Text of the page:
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Book on Middle East Goes Online

Scholars' perspectives on transforming Middle East in the wake of 'Arab Spring'

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April 3, 2014
MoroccoIran
Casablanca, Morocco. 2011. Photo by Brian Edwards
Isfahan, Iran. 2007. Photo by Brian Edwards

EVANSTON, Ill. --- Northwestern University in Qatar and the Evanston-based Program in Middle East and North African Studies (MENA) have launched a companion website to the print edition of the new book they produced together and unveiled this winter. They are nearing completion of the digital version for Kindle and iPad, as well.

The book, "On the Ground: New Directions in Middle East and North African Studies" was published by NU-Q and edited by Brian Edwards, director of MENA and an associate professor of English and comparative literary studies in the Weinberg College of Arts and Sciences. “On the Ground” showcases the work of eight MENA faculty and two NU-Q professors.

Chapters explore the role of Islamic law in new constitutions, how boredom played into the 2011 Middle East uprisings, the rise of the Arabic novel in the 19th century and ways the digital revolution has altered the region's cultural landscape. The book emerged from a symposium held in Doha, and it represents the first formal collaboration of the Evanston program with NU-Q.

Northwestern's new MENA program formally opened in September 2013, launching an undergraduate major and minor, as well as a Ph.D. cluster and certificate program.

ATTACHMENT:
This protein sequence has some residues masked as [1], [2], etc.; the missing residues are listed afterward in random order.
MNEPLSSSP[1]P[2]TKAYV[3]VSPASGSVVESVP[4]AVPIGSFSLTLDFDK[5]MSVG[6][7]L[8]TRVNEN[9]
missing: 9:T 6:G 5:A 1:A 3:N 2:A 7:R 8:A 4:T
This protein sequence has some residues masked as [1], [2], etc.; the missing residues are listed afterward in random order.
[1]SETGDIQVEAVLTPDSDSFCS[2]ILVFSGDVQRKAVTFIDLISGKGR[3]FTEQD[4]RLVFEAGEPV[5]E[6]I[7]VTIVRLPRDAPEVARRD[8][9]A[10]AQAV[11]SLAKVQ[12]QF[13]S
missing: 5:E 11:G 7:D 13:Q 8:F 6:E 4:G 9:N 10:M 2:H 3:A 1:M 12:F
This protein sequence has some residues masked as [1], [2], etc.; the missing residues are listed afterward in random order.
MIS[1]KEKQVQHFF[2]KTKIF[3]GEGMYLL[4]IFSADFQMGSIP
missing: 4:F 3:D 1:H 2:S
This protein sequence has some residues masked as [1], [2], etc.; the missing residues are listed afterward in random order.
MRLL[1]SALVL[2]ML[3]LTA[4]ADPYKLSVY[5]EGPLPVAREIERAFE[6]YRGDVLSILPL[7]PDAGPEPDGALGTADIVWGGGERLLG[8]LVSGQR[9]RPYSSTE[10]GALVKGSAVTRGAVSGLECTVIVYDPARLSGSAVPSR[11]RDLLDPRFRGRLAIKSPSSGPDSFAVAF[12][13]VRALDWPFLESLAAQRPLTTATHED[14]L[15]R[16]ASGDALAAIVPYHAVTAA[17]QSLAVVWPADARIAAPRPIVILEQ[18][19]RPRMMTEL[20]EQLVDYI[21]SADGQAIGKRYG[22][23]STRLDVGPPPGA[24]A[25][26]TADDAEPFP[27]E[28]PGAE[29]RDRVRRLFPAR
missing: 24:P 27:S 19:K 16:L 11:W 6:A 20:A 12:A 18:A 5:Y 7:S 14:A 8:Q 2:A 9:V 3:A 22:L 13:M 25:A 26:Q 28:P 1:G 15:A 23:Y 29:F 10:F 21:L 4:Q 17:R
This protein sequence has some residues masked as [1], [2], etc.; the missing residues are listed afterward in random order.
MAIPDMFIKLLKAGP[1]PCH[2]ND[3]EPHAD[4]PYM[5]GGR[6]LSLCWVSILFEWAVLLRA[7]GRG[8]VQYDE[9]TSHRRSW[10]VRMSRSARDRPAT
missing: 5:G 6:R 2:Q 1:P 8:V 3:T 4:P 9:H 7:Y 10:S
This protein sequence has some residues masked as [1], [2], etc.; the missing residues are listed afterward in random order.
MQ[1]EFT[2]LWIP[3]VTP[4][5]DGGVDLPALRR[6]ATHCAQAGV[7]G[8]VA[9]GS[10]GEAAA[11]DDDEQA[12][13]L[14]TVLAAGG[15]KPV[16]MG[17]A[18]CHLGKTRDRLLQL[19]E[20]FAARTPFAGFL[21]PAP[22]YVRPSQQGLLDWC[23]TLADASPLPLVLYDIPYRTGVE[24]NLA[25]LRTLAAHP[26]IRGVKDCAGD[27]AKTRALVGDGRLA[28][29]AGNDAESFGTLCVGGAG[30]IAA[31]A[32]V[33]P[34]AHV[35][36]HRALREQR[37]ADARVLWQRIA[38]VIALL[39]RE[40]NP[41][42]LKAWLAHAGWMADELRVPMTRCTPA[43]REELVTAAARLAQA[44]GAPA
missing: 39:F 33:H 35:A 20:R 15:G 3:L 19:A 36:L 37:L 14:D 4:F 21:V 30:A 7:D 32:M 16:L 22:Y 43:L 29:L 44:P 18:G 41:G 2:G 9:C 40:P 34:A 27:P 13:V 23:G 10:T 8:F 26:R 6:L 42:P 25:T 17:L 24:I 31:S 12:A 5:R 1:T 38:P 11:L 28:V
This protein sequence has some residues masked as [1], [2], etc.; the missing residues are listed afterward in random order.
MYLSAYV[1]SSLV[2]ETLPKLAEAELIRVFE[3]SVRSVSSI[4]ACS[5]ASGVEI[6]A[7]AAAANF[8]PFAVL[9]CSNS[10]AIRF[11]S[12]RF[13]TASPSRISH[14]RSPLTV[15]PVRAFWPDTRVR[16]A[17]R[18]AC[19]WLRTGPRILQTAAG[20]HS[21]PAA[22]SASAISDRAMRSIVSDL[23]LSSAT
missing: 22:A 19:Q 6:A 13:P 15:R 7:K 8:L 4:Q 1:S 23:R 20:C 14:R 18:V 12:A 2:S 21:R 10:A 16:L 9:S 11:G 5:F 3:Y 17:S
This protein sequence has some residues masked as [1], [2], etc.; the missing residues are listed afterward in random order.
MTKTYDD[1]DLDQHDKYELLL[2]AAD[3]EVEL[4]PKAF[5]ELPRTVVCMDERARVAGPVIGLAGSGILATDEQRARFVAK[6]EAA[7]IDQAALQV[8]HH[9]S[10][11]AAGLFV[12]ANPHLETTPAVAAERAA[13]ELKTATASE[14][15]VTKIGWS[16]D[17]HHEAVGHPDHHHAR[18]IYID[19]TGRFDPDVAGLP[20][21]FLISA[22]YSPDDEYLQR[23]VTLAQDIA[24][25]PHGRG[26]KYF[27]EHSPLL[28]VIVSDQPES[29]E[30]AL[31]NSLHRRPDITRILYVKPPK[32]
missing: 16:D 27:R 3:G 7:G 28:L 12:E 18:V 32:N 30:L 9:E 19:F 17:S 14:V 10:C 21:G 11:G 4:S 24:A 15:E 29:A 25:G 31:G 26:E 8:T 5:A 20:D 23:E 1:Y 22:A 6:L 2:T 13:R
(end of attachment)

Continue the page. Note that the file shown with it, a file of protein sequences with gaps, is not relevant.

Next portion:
The program also is bringing speakers to campus. On Mondays at noon, for example, it hosts MENA Mondays, when guest speakers discuss contemporary politics and culture in hotspots like Syria, Turkey and Iran. The events are a chance for Northwestern community members to present their scholarly work. The Halaqa series allows students to hear and practice spoken Arabic.

Beginning April 10, MENA will join with the Block Museum of Art to host a major film retrospective of Moroccan filmmaker Moumen Smihi. A filmmaker and foundational figure of the “New Arab Cinema” of the Maghreb (Morocco, Algeria, and Tunisia) that began in the 1970s, Smihi is one of the key Arab filmmakers working today. Moumen Smihi himself will be on campus for the first week of the retrospective, giving talks at a number of venues on campus including at the opening at Block Cinema on April 10 and at MENA Monday on April 14. Smihi will also visit undergraduate classrooms where his work is being studied.

Topics: Research